Decline no longer a choice for fading US as China rises to power

  • China is rapidly closing the gap on the US on the economic and military fronts as its geopolitical influence grows
  • China is on the verge of becoming to America what Britain was for the Dutch, an unstoppable rising power knocking it from its place of privilege

In recent years, the rivalry between Washington and Beijing has become a leading paradigm in international politics. The United States’ role as the world’s unipolar power is at stake, and it would not be the first superpower to experience a decline.

“Let China sleep, for when she wakes, she will shake the world” is a quote widely attributed to Napoleon Bonaparte, and it appears to have become a reality. For more than two decades, China has been the epitome of a rising power and the sole nation ready to challenge the US in its role as global hegemon.

China is the world’s largest country in terms of population, the fastest-growing major economy, the largest manufacturer, the second-largest consumer and the second-largest military spender. It is not a question of if, but when, China will overtake the US as the world’s largest economy.

Especially impressive is China’s ability to close the economic gap. In 1960, China’s GDP was about 11 per cent of that of the US. In 2019, it was at 67 per cent – a trend that appears set to continue.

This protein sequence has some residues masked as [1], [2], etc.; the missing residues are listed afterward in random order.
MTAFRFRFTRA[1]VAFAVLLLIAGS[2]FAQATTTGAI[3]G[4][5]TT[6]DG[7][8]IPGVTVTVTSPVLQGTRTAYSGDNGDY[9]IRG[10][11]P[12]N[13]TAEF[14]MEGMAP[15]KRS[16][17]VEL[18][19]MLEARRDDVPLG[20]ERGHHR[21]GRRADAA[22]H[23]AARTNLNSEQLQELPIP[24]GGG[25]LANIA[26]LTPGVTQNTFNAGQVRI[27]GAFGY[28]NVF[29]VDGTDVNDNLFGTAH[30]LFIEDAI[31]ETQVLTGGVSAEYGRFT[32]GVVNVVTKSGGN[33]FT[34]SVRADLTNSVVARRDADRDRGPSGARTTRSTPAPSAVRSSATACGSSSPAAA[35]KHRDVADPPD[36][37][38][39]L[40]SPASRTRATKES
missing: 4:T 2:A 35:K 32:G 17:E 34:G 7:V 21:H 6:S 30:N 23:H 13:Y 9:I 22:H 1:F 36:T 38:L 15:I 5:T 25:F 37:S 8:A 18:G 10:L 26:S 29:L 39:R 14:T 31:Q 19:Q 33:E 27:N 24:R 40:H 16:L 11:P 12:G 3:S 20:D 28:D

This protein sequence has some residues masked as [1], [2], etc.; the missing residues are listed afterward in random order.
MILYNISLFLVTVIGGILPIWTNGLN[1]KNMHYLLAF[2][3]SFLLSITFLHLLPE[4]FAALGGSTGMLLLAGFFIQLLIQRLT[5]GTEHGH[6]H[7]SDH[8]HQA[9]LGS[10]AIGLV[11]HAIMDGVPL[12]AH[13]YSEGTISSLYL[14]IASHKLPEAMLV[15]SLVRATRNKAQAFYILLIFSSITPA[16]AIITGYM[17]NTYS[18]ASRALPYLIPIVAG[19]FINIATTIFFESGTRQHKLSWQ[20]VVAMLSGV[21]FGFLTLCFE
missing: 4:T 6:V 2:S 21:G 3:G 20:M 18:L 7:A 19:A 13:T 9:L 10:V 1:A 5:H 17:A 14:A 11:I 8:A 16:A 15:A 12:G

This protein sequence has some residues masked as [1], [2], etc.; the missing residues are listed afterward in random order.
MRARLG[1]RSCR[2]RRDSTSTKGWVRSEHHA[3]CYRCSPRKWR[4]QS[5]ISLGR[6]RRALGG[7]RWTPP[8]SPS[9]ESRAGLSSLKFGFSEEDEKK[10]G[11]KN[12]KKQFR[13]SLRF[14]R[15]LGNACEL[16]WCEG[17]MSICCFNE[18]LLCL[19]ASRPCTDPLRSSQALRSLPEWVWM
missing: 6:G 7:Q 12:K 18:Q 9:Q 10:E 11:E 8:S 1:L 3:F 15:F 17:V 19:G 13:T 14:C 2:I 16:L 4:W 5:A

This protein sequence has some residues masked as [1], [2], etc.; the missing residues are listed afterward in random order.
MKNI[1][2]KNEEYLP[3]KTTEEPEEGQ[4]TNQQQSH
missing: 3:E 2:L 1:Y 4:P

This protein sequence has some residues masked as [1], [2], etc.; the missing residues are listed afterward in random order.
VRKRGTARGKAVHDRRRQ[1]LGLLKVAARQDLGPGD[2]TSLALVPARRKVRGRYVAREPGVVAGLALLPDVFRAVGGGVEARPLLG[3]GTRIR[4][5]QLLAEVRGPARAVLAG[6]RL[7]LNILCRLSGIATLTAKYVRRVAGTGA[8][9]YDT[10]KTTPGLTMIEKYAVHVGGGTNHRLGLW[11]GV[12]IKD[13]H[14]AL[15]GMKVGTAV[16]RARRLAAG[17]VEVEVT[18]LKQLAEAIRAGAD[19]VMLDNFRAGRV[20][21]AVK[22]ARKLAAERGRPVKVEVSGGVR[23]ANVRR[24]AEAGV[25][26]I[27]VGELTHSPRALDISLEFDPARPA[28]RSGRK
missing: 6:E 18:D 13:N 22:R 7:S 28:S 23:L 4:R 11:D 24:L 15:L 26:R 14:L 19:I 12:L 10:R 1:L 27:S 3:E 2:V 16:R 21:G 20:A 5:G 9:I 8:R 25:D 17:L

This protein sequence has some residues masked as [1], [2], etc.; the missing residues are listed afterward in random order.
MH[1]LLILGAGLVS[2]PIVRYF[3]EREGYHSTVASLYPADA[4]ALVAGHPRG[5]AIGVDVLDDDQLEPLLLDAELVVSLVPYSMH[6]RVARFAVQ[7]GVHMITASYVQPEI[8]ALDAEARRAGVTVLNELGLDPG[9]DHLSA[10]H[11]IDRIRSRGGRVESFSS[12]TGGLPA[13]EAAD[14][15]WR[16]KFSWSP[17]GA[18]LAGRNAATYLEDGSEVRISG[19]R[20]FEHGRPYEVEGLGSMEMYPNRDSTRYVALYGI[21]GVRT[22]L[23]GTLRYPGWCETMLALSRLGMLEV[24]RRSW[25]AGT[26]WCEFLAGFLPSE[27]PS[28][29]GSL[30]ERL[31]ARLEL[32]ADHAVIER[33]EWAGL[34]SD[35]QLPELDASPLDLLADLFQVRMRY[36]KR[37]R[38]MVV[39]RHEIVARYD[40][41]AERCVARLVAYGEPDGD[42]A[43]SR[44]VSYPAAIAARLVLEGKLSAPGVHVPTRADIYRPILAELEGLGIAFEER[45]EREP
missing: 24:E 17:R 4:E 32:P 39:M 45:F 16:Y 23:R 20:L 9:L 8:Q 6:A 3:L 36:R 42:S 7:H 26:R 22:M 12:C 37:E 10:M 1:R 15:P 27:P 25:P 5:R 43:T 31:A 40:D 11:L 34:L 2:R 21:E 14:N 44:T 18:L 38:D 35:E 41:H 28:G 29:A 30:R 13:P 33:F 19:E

The gap on the US in terms of military budget has also closed. Two decades ago, China was still considered a regional power. Now, it has established its presence in Africa as well as in the South China Sea.

Defence budgets of 2021.

 

With an extended geopolitical presence, China’s influence has grown. China’s rise also raises the question of whether one has seen the apogee of American power and whether its decline is inevitable.

Declinism is almost as old as the republic itself. In 1788, only 12 years after the Declaration of Independence was signed, Patrick Henry – one of the country’s founding fathers – was already worrying that the US had lost its way.

During the next 230 years, the US found itself in crises and perceived decline, such as over the war in Vietnam, when the Soviet Union put Sputnik into space and more. The debate rose to mainstream prominence in Paul Kennedy’s 1987 book The Rise and Fall of the Great Powers.

Kennedy argued the US would eventually suffer from imperial overstretch within three decades because of its policy of continuously outspending the Soviet Union. However, instead of overstretch, the global “unipolar moment” was born and America remained the last superpower once the Cold War ended.

One might wonder why the US would not be able to repulse all the discussion about decline, given that it has been relatively immutable previously. For one, the US has never faced a challenger with the potential of China. Moreover, its decline does not necessarily mean that the US will lose its status as a superpower.